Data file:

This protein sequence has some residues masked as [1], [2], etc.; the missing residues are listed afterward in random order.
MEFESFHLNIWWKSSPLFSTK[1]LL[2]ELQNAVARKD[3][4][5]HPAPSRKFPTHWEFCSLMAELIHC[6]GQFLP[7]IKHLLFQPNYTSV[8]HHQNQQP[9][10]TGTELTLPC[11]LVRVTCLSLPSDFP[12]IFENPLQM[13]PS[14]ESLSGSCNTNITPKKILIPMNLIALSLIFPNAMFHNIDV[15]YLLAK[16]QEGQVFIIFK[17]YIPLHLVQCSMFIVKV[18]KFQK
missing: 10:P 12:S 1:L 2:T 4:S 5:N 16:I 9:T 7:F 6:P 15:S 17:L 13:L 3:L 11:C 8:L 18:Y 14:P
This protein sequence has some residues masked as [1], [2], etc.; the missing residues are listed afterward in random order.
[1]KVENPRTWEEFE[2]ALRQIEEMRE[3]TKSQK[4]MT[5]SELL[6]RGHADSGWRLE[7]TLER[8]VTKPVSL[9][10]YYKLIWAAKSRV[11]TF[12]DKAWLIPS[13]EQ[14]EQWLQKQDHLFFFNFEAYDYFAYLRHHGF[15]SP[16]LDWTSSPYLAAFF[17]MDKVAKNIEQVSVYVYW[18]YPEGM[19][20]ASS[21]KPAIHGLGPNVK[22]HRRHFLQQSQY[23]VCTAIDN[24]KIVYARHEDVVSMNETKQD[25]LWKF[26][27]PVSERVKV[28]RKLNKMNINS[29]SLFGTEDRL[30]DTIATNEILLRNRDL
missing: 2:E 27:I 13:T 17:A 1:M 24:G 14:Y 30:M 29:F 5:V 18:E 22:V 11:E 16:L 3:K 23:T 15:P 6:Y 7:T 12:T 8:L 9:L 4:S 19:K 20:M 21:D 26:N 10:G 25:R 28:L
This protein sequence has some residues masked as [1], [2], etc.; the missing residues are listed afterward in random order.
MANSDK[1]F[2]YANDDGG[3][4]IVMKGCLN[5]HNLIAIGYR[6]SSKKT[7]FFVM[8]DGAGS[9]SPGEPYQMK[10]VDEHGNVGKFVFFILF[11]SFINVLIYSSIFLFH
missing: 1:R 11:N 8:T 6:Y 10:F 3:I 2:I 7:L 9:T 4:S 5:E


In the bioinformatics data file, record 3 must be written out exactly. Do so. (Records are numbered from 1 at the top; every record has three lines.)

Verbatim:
This protein sequence has some residues masked as [1], [2], etc.; the missing residues are listed afterward in random order.
MANSDK[1]F[2]YANDDGG[3][4]IVMKGCLN[5]HNLIAIGYR[6]SSKKT[7]FFVM[8]DGAGS[9]SPGEPYQMK[10]VDEHGNVGKFVFFILF[11]SFINVLIYSSIFLFH
missing: 1:R 11:N 8:T 6:Y 10:F 3:I 2:I 7:L 9:T 4:S 5:E